MY TWO MOST MEMORABLE concert-going experiences both were recitals by guitarist/lutenist Julian Bream. It’s difficult to describe what made them so special. The music, of course – he had impeccable taste in programming – but there also seemed to be a spell that fell over the audience as he held us in thrall to his elegant way with the pieces he chose. Bream died today at the age of 87 at his home in England. He had been retired since 2002 – he once said that he gave up performing when faced with the prospect of lugging along merchandise to sell – but performed privately until 2011. His influence on the guitar and lute, in terms both of appreciation and repertory, is inestimable, and there’s plenty of info on the internet to pursue. I’m paying tribute to his memory today by offering my review of the performance I saw at the Troy Music Hall in 1992.
TROY CHROMATICS DID IT AGAIN: they scooped the rest of the area’s presenters to give us one of the most gifted and sublime artists on the concert scene. Julian Bream hasn’t performed in the Capital District in a decade, and his return was every bit as sparkling as that earlier gig.
All of which was exemplified by last week’s concert.
A fairly chronological pair of sets spanned some four hundred years, beginning with 17th-century pieces by Frescobaldi and de Visée. Although the program booklet provided good notes on the piece, Bream broke the silly tradition of performer mumness and commented, work by work, on most of his program. It’s a nice practice when a performer can pull it off, and sure helps diminish classical music’s high snob quotient.The opening Toccata by Frescobaldi was a good all-around warm up. The sound of a single guitar fills that hall quite nicely, but the audience needed to simmer itself down a bit.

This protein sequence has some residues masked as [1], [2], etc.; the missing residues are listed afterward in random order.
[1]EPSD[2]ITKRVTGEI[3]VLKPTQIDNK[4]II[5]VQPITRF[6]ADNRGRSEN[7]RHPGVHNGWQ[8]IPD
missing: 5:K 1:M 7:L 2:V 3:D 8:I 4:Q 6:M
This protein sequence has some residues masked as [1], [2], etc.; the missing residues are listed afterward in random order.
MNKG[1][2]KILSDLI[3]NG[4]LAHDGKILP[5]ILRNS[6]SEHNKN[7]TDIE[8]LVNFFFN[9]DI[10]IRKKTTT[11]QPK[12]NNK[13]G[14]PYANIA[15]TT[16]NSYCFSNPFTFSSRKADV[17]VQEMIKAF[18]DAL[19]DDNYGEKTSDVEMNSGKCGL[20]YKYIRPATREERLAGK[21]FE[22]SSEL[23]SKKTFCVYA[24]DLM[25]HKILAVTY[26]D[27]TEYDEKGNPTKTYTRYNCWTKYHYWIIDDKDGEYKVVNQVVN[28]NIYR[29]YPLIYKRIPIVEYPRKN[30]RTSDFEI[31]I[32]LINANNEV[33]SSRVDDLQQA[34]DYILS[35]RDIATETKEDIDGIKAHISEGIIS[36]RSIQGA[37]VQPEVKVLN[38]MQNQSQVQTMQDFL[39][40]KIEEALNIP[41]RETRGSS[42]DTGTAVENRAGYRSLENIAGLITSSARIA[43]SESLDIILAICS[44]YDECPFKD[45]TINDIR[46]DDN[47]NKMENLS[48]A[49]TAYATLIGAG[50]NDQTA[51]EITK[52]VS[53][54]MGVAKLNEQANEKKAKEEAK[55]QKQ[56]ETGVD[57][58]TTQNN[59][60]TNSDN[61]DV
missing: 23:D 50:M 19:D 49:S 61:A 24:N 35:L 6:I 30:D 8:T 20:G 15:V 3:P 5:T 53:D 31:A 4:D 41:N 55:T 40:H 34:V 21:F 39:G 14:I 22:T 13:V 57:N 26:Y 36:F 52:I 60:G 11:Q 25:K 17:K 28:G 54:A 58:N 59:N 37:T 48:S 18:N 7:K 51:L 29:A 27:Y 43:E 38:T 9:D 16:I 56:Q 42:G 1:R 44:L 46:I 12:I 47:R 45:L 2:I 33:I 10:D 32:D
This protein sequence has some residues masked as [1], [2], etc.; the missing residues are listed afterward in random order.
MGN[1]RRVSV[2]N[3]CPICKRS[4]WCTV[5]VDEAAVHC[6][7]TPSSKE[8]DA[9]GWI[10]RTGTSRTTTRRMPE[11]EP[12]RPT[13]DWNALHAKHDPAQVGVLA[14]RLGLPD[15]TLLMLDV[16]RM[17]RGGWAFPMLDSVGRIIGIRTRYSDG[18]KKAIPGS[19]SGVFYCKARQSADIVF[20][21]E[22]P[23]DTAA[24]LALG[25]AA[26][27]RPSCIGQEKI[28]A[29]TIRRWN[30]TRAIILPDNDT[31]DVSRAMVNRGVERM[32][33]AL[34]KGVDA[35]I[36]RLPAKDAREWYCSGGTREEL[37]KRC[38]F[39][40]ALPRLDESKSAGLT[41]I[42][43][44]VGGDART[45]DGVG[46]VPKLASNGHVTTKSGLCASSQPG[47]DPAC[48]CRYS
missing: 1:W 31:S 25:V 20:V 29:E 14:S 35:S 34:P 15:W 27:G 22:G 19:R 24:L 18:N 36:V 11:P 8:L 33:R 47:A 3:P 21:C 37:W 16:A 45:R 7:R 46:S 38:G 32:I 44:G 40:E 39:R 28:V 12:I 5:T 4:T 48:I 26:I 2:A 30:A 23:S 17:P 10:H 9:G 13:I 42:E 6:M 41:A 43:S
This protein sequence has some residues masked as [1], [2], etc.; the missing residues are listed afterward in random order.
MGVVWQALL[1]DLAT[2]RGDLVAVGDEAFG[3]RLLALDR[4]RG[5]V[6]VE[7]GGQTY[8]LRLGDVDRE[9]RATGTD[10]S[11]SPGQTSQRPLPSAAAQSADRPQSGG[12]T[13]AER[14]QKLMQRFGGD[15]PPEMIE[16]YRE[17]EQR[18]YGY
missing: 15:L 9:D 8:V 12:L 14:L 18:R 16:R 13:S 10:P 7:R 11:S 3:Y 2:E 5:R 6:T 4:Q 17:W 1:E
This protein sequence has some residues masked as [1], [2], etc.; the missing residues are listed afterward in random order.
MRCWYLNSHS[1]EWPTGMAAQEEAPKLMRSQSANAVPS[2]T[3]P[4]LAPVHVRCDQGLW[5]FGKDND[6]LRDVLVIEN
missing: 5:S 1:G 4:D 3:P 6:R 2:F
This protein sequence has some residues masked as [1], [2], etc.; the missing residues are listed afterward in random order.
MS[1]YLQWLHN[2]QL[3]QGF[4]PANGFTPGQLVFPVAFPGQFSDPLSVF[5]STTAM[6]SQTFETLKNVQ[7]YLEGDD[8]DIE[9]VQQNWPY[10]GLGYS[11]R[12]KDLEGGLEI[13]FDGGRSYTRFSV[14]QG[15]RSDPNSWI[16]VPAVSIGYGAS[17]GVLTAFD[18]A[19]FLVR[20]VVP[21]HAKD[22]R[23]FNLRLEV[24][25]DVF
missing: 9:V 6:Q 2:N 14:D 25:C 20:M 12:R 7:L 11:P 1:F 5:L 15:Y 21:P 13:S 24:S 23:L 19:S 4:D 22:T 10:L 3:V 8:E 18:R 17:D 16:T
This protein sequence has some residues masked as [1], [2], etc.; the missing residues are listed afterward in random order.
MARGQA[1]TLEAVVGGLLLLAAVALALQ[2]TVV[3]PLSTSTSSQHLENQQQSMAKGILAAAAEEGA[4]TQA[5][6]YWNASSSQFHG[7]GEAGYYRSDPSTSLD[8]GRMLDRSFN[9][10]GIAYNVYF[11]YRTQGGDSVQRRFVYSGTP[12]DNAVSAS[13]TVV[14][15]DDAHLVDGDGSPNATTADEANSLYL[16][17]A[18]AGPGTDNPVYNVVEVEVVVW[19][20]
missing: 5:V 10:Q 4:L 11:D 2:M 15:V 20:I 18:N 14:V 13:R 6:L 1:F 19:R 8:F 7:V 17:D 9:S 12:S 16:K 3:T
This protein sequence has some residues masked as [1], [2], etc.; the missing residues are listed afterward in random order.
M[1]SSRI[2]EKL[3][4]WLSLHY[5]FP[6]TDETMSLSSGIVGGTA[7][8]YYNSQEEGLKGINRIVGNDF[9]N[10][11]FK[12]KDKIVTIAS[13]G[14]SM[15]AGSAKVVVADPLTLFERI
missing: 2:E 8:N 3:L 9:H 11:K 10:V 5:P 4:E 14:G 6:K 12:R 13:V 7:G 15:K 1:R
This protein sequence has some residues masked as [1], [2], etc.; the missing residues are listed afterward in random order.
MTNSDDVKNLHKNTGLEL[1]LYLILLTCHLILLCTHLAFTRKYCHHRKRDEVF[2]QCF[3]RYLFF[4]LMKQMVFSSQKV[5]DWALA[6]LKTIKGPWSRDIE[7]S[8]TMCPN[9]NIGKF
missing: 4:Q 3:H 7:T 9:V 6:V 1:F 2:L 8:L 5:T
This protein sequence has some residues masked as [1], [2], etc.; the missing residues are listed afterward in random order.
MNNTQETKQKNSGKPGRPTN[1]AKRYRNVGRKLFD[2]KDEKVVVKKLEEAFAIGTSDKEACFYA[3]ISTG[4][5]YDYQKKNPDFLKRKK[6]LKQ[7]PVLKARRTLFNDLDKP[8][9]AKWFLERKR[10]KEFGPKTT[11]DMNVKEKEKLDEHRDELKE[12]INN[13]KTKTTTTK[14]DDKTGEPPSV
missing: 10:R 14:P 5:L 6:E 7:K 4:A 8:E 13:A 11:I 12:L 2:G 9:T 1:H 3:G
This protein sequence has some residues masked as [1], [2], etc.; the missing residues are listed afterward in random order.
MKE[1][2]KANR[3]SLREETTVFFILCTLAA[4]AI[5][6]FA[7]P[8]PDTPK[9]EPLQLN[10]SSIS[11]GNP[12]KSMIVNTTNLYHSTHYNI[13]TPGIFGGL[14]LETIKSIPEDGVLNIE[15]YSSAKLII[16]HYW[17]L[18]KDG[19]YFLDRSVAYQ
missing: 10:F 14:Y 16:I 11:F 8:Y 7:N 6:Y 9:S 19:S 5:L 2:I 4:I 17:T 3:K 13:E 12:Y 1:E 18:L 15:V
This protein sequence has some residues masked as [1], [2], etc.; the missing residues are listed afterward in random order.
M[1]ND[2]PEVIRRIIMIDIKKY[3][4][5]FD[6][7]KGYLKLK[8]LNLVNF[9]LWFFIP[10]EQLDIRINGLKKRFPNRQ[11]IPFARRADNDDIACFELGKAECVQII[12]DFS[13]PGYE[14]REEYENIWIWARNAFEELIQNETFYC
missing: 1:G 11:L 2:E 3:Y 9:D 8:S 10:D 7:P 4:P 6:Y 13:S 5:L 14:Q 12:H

Bream played two Baroque-era suites, written within a few decades of one another, to demonstrate how Bach took the form much farther in complexity and richness of expression than his predecessors. Which is not to diminish the effectiveness of de Visée’s four-movement Suite in A Major (after all, it was written to satisfy the grumpy, insomniac King Louis XIV). Characteristic of music (and buildings) from that time is fancy ornamentation: notes are turned and trilled and twirled, which is a special challenge for the guitar (or lute, for which most of these early pieces were written).
It’s one of Bream’s impressive skills to be able to roll his chords and spice up his notes with a deft, spontaneous-sounding precision. And he’s so accomplished that he calls little attention to himself when doing it.
The same was true of the more technically demanding suite by Bach, a six dance movement filled with composer’s delightful rhythms and out-of-nowhere fugues. Bream hid all that technical stuff behind an easygoing, effective presentation.
French and Spanish dances comprised the second half, with a fascinating survey of late-19th- and early-20th-century Spanish stylings. Joaquín Turina’s music is especially convincing in Bream’s hands because it’s an interpretation once-removed, and therefore intellectually challenging. Turina impressionistically redefines the Fandango in his Fandanguillo, and the Fantasia Sevillana is a portrait of an idea of music from Seville, with its own characteristic rhythms and harmony.
A high point of luster was Bream’s way with the Valses Poeticos by Enrique Granados, a gentle suite of three-quarter time dances that brought out all the many voicings of which a guitar is capable. The evening ended in a burst of fire with two showpieces by Albeniz and a single encore, the Serenata Espanola by Malats.
Troy Music Hall, March 19
– Metroland Magazine, 26 March 1992